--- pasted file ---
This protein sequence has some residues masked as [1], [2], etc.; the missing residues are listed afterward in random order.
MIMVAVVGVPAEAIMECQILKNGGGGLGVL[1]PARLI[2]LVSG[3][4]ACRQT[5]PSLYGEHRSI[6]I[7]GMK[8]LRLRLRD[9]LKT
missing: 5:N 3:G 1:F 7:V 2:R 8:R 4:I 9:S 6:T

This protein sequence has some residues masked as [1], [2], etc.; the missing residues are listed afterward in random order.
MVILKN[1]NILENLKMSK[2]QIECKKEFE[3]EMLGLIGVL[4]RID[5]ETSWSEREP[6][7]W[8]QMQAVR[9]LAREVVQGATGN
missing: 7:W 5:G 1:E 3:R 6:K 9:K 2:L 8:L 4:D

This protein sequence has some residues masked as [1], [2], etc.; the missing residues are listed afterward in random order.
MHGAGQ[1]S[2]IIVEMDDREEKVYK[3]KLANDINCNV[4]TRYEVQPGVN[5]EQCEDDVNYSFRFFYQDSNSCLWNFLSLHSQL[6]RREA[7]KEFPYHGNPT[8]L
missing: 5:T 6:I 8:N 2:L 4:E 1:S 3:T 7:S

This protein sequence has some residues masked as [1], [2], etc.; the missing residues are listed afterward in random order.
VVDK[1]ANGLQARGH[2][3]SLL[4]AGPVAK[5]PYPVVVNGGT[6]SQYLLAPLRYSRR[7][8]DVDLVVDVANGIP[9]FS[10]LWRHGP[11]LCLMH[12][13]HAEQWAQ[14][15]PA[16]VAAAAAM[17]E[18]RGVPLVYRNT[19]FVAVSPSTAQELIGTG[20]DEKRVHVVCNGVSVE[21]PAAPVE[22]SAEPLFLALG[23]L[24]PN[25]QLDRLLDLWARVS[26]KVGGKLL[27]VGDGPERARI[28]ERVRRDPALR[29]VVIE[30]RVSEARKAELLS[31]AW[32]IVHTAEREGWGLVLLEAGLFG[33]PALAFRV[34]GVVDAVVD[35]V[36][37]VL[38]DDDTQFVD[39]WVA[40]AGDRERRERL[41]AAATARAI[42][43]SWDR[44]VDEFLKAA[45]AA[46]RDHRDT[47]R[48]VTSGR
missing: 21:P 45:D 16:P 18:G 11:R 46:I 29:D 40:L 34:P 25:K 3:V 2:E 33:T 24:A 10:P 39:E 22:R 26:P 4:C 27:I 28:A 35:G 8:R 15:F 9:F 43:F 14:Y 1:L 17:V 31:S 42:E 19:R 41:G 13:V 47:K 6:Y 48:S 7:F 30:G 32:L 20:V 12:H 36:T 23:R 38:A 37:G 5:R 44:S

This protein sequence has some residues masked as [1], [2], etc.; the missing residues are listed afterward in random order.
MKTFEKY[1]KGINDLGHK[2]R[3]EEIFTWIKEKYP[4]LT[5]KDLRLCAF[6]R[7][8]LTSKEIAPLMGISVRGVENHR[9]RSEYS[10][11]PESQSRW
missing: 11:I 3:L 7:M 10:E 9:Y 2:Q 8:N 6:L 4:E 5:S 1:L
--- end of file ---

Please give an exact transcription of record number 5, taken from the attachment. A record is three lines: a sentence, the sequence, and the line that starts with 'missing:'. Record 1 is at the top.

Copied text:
This protein sequence has some residues masked as [1], [2], etc.; the missing residues are listed afterward in random order.
MKTFEKY[1]KGINDLGHK[2]R[3]EEIFTWIKEKYP[4]LT[5]KDLRLCAF[6]R[7][8]LTSKEIAPLMGISVRGVENHR[9]RSEYS[10][11]PESQSRW
missing: 11:I 3:L 7:M 10:E 9:Y 2:Q 8:N 6:L 4:E 5:S 1:L